The motor 56 is operated by either relays ill or d2 which in turn are connected with the entrances to a building so as to respond to a forced entrance. The operating circuit can be traced from the battery 51 through -wires 52 and 53, contact finger of relay l1 energized, wire 54, wire 55 to motor 56 and wire 57, circuit controller 59 and wire 58 to battery. The circuit controller59 is connected to a timing device 60 which is operated in multiple circuit with motor 56 by wire 61 connecting to wire 55v and wire 62 connecting to} wire 58. This device has a aneaiec mechanism not illustrated, which after a certain time interval moves around to open the circuit controller 59 and thereby stop the motor 56. This device may also operate an audible alarm. The object in providing a timing device is to limit the time in which an alarm may be sent from any particular station so that the receiving a paratus ma be available to receive signa s from other stations. For instance, if the transmitting apparatus is brought into use it will generally be found that five minutes operation will be suficient to indicate to the operator the station where the trouble originates.; In this time if the stepping wheels make two revolutions per minute the operator would would cease and the receiving station would to other become available for respondin calls. In the wiring shown in Fig. 2, relay 4C2 operates the transmittin apparatus similar to relay 41 by contact ger which con nects wires 53 and 55 as shown. Each of these relays, when energized, sets up the circuit for operating the motor and also sets up the transmittinlgl circuit. h or instance, relay 41 sets up t e transmitting circuit operated by stepping Wheel 72 and relay 42 sets up the transmitting circuit operated by stepping wheel 73; thus there is only one transmitting circuit in use at one time, although a number of transmitting circuits may be driven by the same motor mechanism.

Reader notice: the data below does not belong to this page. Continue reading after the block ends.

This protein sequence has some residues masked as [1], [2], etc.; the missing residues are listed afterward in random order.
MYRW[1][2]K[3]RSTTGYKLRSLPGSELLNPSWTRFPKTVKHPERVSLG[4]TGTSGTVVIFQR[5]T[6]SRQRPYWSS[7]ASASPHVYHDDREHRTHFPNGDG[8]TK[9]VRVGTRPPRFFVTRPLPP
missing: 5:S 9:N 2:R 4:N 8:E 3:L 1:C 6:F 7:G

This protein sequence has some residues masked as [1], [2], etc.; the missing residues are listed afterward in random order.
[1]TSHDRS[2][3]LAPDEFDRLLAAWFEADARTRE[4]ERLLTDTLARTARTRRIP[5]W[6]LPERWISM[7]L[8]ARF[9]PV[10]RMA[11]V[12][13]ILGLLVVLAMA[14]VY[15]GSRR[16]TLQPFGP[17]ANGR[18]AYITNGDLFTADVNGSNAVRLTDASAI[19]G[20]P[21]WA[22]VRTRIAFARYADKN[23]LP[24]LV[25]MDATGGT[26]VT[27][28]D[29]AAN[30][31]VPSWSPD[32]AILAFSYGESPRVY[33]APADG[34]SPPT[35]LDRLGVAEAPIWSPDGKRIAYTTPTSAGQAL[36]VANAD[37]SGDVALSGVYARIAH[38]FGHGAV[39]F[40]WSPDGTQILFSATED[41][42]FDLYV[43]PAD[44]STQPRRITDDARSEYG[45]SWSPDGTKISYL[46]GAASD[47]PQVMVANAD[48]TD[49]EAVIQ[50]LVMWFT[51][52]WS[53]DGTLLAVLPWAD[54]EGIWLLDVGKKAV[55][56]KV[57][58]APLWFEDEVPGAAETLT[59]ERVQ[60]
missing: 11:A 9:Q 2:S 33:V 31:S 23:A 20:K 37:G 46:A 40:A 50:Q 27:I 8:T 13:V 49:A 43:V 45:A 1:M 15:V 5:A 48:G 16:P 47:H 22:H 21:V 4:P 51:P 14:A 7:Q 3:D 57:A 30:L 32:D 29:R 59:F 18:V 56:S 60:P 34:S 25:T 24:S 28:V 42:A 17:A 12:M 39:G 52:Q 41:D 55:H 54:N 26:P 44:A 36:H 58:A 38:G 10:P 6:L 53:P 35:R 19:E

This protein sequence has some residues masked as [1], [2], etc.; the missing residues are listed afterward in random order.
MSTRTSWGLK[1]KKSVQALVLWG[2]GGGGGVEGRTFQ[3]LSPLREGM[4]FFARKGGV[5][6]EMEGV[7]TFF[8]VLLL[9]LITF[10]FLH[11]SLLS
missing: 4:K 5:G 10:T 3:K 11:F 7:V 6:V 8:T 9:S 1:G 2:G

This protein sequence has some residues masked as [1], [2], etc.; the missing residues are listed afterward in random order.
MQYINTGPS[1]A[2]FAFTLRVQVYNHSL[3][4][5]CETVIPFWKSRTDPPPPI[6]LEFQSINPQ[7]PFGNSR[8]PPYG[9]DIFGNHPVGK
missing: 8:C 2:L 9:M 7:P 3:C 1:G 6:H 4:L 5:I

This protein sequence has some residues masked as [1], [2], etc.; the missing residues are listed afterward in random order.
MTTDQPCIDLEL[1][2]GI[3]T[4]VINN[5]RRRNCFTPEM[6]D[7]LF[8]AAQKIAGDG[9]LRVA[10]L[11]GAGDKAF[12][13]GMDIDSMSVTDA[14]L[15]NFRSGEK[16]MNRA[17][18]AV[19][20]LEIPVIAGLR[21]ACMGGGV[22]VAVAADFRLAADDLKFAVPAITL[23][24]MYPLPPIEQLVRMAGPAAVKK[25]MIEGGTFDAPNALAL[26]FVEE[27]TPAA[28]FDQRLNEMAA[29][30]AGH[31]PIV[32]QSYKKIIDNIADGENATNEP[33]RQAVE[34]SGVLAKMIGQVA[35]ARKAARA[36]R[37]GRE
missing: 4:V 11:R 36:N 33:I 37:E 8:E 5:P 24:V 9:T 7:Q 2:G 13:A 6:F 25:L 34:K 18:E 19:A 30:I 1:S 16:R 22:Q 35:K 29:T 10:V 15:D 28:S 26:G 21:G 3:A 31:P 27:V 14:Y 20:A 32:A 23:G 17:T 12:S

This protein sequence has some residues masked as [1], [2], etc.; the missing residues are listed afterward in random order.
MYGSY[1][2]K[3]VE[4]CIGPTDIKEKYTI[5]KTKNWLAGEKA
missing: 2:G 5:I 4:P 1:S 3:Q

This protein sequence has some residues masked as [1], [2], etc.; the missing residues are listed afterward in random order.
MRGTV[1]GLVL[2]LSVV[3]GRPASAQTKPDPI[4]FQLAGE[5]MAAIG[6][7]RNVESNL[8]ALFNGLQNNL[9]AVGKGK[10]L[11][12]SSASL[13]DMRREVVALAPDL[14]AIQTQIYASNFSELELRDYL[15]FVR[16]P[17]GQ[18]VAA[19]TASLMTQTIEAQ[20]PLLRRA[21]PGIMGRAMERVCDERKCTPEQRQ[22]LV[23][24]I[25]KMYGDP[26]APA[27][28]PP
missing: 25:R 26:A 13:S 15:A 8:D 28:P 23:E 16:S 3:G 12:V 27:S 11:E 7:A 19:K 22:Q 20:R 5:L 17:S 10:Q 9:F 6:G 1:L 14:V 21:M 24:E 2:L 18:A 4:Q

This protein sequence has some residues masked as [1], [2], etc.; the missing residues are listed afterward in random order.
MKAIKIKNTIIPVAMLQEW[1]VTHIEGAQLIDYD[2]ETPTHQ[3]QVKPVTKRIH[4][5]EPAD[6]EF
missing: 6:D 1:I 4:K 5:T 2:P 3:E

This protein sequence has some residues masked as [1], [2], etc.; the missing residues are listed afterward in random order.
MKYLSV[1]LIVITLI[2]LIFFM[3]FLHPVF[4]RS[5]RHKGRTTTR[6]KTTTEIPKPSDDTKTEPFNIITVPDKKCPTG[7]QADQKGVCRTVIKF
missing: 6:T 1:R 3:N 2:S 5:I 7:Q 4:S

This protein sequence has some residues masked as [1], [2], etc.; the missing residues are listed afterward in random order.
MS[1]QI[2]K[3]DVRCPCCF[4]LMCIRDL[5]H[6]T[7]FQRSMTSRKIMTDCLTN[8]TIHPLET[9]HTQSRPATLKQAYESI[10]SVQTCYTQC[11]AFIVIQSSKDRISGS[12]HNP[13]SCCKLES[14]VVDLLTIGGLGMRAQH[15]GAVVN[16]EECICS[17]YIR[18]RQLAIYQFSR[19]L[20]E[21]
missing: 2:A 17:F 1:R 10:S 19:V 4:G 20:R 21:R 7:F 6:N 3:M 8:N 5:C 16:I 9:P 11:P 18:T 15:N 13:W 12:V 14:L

A suggested arrangement for wiring a building for use in connection with our invention is shown in Fig. 3. This consists of a circuit wiring around a building having doors or windows as indicated at 75 with a means at each entrance for interrupting or changing the circuit so as to operate the transmitting relay 4:1. This circuit originates in batteries 76 and 77, the central point of which is connected to ground by wire 78. One side of this battery connects by wire 79, resistance a, wire 80, resistance 6, wire 81 and resistance 85 to wire 87. The other side connects by wire 82, resistance 0, wire 83, resistance 03, wire 84: and resistance 86 to Wire 87, this wire connecting to relay 41 and through wire 88 and switch 89 toground as shown. It will be noted that a closed circuit is provided from batteries 76 and 77 which include the resistances a, b, 0, 0?, 85 and 86. If the resistance on one side of this circuit connecting to wire 87 is equal to the resistance on the other side, there will be no current through relay 41, nor through the grounded circuit. Resistances 85 and 86 are made adjustable so that this balance may readily be obtained for normal conditions. If, however, a forced entrance is made through a window or door, so as to interrupt the circuit, then one leg of the closed circuit is interrupted and a cir ting apparatus. If, however, instead of interruptln the circuit. a person should attempt to bridge the wires which rotect a door or window, this would eliminate the resistance in each leg,. such as a or b, or c or (1, thereby causing an unbalancing in the closed circuit and the unbalanced current would flow through the ground connection and relay 41, thereby energizing this relay to operate the transmitting apparatus. The same condition would also prevail if current from another battery were applied between any point of the closed circuit and ground. The switch 89 is provided so that the apparatus may be cut out-of service van alarm sytem is set in when not required. An arrangement shown on the right of Fig. 3, operating rela 42, is exactly similar to that Just described and may be ap lied to another building or to a separate ilbor in the same building. This circuit also shows a fusible link 90- which in case of fire, will disconnect one side of the circuit and thereby operate the alarm system. It is understood that in burglar alarm systems there are various methods whereby operation. The one here illustrated is a typical arrangement but we do not wish to lim1t our invention to this-arrangement .as it may be applied to an open circuit arrangement, to a p ain closed circuit arran ement or to an other system in which a clrcuit is establis ed to 0 rate the transmitting apparatus through a orced entrance or similar condition. a